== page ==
Institut de Statistiques et d’Études Économiques du Burundi (ISTEEBU), Ministère de la Santé Publique et de la Lutte contre le Sida [Burundi] (MSPLS), et ICF International., Minnesota Population Center
140) ASK RESPONDENT FOR A TEASPOONFUL OF COOKING SALT.
TEST SALT FOR IODINE.
IODINE PRESENT 1
NO IODINE 2
NO SALT IN HOUSEHOLD 3
SALT NOT TESTED (SPECIFY REASON) _______ 6
Iodized salt in household
Packaged salt - iodized
Non-iodized salt in household
Packaged salt - noniodized
Salt not tested
Salt for animals
Natron in block
Packaged salt - other
Missing/no salt available
NIU (not in universe)
Warning: these figures indicate the number of cases found in the data file. They cannot be interpreted as summary statistics of the population of interest.
SALTBRIDGE serves as a bridging variable between two approaches to collecting information on the presence of iodized salt in the household. Initially, respondents were asked, "What type of salt is usually used for cooking in your household?" Respondents were also asked to show their salt package to the interviewer.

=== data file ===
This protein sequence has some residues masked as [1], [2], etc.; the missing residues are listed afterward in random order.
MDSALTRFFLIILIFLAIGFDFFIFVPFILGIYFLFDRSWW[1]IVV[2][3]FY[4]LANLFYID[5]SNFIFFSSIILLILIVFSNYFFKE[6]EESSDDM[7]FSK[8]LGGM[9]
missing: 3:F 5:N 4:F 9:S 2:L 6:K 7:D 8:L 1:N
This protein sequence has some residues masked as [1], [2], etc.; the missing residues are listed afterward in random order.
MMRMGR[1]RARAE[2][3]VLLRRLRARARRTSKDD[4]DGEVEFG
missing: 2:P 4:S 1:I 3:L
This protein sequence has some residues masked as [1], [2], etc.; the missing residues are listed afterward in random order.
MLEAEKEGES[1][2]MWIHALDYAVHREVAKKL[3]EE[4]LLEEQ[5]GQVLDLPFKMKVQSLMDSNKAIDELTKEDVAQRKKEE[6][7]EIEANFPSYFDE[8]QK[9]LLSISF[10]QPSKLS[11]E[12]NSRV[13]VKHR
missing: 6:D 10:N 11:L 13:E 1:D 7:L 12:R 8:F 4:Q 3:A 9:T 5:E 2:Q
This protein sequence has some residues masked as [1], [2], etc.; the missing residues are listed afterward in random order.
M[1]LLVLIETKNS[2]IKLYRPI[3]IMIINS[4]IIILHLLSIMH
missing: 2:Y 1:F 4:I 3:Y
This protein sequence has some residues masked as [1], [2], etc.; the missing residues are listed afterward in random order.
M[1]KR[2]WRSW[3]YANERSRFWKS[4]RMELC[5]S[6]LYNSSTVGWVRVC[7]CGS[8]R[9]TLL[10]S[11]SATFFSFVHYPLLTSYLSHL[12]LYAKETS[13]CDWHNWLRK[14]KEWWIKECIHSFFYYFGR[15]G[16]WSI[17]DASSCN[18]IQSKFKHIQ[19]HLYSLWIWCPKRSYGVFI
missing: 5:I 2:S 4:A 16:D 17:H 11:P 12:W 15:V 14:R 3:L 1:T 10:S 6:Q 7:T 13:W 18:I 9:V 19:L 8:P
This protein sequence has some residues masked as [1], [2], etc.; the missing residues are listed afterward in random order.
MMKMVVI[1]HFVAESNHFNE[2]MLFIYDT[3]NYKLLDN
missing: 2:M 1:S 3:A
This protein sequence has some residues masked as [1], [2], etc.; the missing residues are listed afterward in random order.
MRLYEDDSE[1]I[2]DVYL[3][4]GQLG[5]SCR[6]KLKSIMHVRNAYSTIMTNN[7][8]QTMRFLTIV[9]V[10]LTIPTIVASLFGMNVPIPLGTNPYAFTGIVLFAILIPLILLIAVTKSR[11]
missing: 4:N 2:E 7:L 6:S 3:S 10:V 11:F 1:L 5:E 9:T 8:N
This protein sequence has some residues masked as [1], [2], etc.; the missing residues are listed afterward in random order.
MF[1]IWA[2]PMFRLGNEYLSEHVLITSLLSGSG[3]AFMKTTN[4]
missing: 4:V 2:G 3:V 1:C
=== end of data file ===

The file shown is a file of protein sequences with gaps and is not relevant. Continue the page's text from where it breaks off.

Beginning with Phase 4 of the standard DHS questionnaire, respondents were asked to provide the interviewer with a teaspoon of cooking salt, which the interviewer then tested. Iodine testing methods varied across phases and countries.
SALTBRIDGE combines information from the first approach of asking about cooking salt (in SALTIODIZE (HV222)) and the second approach of testing the cooking salt for iodine (in SALTEST3 (HV234)).
The information in SALTBRIDGE is taken from the household record, linked to the record of the woman respondent. This information applies to household residents, not temporary visitors, so researchers may wish to exclude visitors using the RESIDENT (V135) variable (with visitors coded "2").